Shorts at the Frontline Club
Join us for an evening of short documentaries from different parts of the world, covering a wide range of topics. Shorts at the Frontline Club showcases moving, striking and funny films, exploring the diverse faces of documentary filmmaking.
The evening will include short stories capturing the essence of big issues, films showing life in other parts of the world under difficult or extraordinary circumstances, and stories focusing on remarkable individuals.
Total runtime 82 minutes
Director: Lukasz Konopa
2013 / 24 min / UK
In the middle of the Mojave Desert, a city of neon shimmers like a mirage. But the closer you get, the more you see through the false image. The glitz, glamour and gambling are all just smoke and mirrors. At the peak of the economic crisis, three Las Vegas residents find their luck has run dry and struggle just to get by.
Director: Raúl de la Fuente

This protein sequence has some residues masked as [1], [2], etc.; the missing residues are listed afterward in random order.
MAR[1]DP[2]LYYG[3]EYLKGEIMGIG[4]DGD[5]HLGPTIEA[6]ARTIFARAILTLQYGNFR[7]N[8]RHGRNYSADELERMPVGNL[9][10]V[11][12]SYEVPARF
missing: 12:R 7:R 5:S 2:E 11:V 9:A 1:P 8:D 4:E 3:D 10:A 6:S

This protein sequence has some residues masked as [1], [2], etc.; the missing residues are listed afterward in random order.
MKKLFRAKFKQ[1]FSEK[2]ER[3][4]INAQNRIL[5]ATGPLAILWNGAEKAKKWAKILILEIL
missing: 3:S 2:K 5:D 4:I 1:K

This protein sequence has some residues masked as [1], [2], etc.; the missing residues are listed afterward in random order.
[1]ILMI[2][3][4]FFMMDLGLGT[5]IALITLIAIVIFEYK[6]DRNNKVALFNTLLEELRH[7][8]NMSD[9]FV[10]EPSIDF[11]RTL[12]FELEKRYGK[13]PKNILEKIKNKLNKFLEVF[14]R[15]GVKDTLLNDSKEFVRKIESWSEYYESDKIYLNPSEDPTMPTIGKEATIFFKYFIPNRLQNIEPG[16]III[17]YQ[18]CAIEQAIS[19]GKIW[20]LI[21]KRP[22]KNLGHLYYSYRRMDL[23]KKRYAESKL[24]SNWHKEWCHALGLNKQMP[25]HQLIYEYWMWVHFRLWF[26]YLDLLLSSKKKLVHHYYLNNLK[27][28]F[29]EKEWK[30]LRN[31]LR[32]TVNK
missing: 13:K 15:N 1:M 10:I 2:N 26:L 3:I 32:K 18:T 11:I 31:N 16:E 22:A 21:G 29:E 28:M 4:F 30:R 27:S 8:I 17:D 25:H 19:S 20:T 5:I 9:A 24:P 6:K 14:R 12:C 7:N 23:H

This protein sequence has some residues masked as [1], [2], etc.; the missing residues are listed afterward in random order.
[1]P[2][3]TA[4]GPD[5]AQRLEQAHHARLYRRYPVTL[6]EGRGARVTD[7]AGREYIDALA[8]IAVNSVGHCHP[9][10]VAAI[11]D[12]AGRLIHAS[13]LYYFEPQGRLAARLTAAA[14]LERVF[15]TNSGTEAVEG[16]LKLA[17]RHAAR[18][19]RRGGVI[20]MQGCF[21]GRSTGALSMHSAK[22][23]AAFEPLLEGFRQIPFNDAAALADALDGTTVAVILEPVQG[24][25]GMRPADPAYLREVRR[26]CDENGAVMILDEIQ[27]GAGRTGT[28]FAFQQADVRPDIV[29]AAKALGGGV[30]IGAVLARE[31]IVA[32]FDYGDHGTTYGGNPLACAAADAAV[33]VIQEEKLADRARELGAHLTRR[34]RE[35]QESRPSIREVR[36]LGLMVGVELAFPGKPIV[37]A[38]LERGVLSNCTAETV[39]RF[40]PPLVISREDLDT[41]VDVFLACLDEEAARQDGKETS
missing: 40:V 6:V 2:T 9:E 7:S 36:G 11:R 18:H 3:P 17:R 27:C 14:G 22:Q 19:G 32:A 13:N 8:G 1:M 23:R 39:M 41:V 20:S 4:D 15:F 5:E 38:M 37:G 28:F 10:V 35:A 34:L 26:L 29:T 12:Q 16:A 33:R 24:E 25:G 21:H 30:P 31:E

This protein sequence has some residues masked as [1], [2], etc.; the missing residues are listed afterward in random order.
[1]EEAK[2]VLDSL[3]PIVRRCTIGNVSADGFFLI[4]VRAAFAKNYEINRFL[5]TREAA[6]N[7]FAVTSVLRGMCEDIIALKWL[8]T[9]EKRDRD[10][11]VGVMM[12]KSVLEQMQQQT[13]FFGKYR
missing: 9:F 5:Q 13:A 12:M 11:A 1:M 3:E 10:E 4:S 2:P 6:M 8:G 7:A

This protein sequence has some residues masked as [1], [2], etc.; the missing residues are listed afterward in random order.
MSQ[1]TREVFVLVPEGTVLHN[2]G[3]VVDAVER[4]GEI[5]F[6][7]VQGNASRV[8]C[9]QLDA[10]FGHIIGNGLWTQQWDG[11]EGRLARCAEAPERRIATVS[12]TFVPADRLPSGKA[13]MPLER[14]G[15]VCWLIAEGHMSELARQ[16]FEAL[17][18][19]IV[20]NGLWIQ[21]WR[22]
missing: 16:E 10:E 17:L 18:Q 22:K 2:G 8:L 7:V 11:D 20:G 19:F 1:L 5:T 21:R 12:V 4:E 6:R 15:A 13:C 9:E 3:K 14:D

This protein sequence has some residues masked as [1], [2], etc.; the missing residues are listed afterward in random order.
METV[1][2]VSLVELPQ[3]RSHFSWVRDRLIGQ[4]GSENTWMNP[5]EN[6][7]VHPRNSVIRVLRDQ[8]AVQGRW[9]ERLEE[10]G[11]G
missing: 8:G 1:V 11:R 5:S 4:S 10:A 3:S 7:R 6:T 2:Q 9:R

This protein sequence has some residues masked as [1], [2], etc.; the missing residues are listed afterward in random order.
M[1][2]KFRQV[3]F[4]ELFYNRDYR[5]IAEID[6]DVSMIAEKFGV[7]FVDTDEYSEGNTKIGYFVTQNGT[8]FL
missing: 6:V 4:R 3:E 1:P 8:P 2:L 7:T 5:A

2013 / 27 min / Spain
Cerro Rico in Potosí, Bolivia is a lawless territory, characterised by brutal violence. Here miners risk their lives every day, digging for silver and zinc in crumbling galleries. The ones that survive think they’re entitled to anything and everything, including the local women. Minerita is the story of three women —- Lucía (40), Ivone (16) and Abigail (17) — who work as night watchwomen or inside the mine, struggling to survive in an inhuman inferno.
Director: Anastasia Kirillova
2014 / 16 min / UK
For weeks they are away from home leading a subservient life, from early morning until late in the evening. Yet living and working on the Trans-Siberian Railway is something the train staff wouldn’t and couldn’t live without. They feel more at home on the train now than in their own homes. Sleeper’s Beat is a hymn to the train, which they regard as a living being.
Director: Joel Wanek
2013 / 15 min / USA / silent
A poetic journey from the darkness of early dawn into the brightness of the midday sun in the American South. Filmed entirely on the number 16 bus route in Durham, North Carolina over the course of six months, this expressively shot silent film is a celebration of light and a meditation on leaving.